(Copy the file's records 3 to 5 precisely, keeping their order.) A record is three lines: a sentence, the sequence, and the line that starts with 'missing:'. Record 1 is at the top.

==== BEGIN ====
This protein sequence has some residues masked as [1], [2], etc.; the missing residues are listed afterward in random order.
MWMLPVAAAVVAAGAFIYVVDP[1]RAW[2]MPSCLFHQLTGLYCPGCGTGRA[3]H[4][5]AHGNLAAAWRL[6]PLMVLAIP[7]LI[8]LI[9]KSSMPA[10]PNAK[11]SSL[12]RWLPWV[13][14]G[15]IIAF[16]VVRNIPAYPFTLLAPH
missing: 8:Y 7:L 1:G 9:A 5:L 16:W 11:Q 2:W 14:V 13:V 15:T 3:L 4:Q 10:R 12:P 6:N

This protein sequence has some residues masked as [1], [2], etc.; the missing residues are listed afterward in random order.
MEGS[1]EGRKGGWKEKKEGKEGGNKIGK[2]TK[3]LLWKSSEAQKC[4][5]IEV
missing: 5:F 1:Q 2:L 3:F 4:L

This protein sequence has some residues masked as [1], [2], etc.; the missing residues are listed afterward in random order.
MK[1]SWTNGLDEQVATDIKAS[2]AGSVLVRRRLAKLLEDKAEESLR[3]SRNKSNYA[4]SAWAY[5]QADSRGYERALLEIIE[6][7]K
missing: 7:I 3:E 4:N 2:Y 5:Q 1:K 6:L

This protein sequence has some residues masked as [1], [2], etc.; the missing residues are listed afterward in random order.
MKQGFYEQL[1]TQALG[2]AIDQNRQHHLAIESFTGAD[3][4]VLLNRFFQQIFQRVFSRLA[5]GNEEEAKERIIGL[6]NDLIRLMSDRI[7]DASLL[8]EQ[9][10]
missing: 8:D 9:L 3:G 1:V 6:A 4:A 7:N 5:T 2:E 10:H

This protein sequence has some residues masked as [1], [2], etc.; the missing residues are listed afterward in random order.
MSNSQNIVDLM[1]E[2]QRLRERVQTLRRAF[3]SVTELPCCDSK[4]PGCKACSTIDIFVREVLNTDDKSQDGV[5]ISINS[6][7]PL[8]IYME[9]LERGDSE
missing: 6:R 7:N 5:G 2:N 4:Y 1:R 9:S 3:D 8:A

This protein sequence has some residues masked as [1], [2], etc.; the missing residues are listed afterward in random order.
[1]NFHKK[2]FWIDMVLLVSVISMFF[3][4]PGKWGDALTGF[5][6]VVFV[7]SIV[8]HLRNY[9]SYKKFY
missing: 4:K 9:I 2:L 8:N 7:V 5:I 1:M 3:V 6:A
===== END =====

This protein sequence has some residues masked as [1], [2], etc.; the missing residues are listed afterward in random order.
MK[1]SWTNGLDEQVATDIKAS[2]AGSVLVRRRLAKLLEDKAEESLR[3]SRNKSNYA[4]SAWAY[5]QADSRGYERALLEIIE[6][7]K
missing: 7:I 3:E 4:N 2:Y 5:Q 1:K 6:L

This protein sequence has some residues masked as [1], [2], etc.; the missing residues are listed afterward in random order.
MKQGFYEQL[1]TQALG[2]AIDQNRQHHLAIESFTGAD[3][4]VLLNRFFQQIFQRVFSRLA[5]GNEEEAKERIIGL[6]NDLIRLMSDRI[7]DASLL[8]EQ[9][10]
missing: 8:D 9:L 3:G 1:V 6:A 4:A 7:N 5:T 2:E 10:H

This protein sequence has some residues masked as [1], [2], etc.; the missing residues are listed afterward in random order.
MSNSQNIVDLM[1]E[2]QRLRERVQTLRRAF[3]SVTELPCCDSK[4]PGCKACSTIDIFVREVLNTDDKSQDGV[5]ISINS[6][7]PL[8]IYME[9]LERGDSE
missing: 6:R 7:N 5:G 2:N 4:Y 1:R 9:S 3:D 8:A